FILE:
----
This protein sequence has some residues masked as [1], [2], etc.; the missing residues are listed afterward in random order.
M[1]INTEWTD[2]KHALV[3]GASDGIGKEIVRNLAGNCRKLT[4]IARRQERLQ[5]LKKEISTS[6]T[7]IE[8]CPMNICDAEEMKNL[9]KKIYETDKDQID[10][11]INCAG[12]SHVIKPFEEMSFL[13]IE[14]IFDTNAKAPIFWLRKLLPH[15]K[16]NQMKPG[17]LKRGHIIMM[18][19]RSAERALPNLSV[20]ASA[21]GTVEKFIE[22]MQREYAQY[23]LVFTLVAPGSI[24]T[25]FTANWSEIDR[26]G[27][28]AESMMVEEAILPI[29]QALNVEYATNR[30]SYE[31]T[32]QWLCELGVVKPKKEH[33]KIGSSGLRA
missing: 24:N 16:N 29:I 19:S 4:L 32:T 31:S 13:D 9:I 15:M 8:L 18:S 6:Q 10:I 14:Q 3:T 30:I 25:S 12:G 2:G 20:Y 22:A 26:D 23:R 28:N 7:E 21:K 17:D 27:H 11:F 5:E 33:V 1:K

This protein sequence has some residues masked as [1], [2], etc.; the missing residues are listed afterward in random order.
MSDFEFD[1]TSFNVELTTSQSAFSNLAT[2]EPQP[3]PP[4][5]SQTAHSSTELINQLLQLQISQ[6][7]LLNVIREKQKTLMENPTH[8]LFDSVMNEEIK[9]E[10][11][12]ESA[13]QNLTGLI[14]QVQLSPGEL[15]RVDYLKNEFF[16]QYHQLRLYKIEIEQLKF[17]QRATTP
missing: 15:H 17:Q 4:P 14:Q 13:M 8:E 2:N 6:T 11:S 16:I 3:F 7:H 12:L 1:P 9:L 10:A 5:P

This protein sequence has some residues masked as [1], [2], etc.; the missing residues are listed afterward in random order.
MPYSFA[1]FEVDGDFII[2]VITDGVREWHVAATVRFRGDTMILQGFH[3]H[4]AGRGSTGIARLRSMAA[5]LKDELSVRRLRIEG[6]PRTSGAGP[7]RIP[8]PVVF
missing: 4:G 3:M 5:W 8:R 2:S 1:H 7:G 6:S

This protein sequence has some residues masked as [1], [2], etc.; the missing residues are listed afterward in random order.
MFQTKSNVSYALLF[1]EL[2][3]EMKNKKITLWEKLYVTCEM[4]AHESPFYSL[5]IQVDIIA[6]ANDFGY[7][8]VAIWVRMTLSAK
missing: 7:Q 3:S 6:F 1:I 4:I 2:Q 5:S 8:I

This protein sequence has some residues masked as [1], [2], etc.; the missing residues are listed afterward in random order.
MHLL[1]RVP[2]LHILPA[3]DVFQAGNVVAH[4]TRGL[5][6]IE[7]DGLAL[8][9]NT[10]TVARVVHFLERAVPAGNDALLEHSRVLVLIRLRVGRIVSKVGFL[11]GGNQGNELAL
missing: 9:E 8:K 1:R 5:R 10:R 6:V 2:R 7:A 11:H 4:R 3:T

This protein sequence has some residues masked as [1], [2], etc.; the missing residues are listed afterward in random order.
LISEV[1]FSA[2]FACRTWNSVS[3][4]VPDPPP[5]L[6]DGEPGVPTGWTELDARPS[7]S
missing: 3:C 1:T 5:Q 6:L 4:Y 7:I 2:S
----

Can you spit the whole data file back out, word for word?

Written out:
This protein sequence has some residues masked as [1], [2], etc.; the missing residues are listed afterward in random order.
M[1]INTEWTD[2]KHALV[3]GASDGIGKEIVRNLAGNCRKLT[4]IARRQERLQ[5]LKKEISTS[6]T[7]IE[8]CPMNICDAEEMKNL[9]KKIYETDKDQID[10][11]INCAG[12]SHVIKPFEEMSFL[13]IE[14]IFDTNAKAPIFWLRKLLPH[15]K[16]NQMKPG[17]LKRGHIIMM[18][19]RSAERALPNLSV[20]ASA[21]GTVEKFIE[22]MQREYAQY[23]LVFTLVAPGSI[24]T[25]FTANWSEIDR[26]G[27][28]AESMMVEEAILPI[29]QALNVEYATNR[30]SYE[31]T[32]QWLCELGVVKPKKEH[33]KIGSSGLRA
missing: 24:N 16:N 29:I 19:S 4:L 32:T 31:S 13:D 9:I 15:M 8:L 18:S 6:Q 10:I 14:Q 3:T 30:I 25:S 12:G 2:G 20:Y 22:A 26:D 23:R 28:N 7:E 21:K 17:D 27:H 11:F 5:E 33:V 1:K

This protein sequence has some residues masked as [1], [2], etc.; the missing residues are listed afterward in random order.
MSDFEFD[1]TSFNVELTTSQSAFSNLAT[2]EPQP[3]PP[4][5]SQTAHSSTELINQLLQLQISQ[6][7]LLNVIREKQKTLMENPTH[8]LFDSVMNEEIK[9]E[10][11][12]ESA[13]QNLTGLI[14]QVQLSPGEL[15]RVDYLKNEFF[16]QYHQLRLYKIEIEQLKF[17]QRATTP
missing: 15:H 17:Q 4:P 14:Q 13:M 8:E 2:N 6:T 11:S 16:I 3:F 7:H 12:L 1:P 9:L 10:A 5:P

This protein sequence has some residues masked as [1], [2], etc.; the missing residues are listed afterward in random order.
MPYSFA[1]FEVDGDFII[2]VITDGVREWHVAATVRFRGDTMILQGFH[3]H[4]AGRGSTGIARLRSMAA[5]LKDELSVRRLRIEG[6]PRTSGAGP[7]RIP[8]PVVF
missing: 4:G 3:M 5:W 8:R 2:S 1:H 7:G 6:S

This protein sequence has some residues masked as [1], [2], etc.; the missing residues are listed afterward in random order.
MFQTKSNVSYALLF[1]EL[2][3]EMKNKKITLWEKLYVTCEM[4]AHESPFYSL[5]IQVDIIA[6]ANDFGY[7][8]VAIWVRMTLSAK
missing: 7:Q 3:S 6:F 1:I 4:I 2:Q 5:S 8:I

This protein sequence has some residues masked as [1], [2], etc.; the missing residues are listed afterward in random order.
MHLL[1]RVP[2]LHILPA[3]DVFQAGNVVAH[4]TRGL[5][6]IE[7]DGLAL[8][9]NT[10]TVARVVHFLERAVPAGNDALLEHSRVLVLIRLRVGRIVSKVGFL[11]GGNQGNELAL
missing: 9:E 8:K 1:R 5:R 10:R 6:V 2:R 7:A 11:H 4:R 3:T

This protein sequence has some residues masked as [1], [2], etc.; the missing residues are listed afterward in random order.
LISEV[1]FSA[2]FACRTWNSVS[3][4]VPDPPP[5]L[6]DGEPGVPTGWTELDARPS[7]S
missing: 3:C 1:T 5:Q 6:L 4:Y 7:I 2:S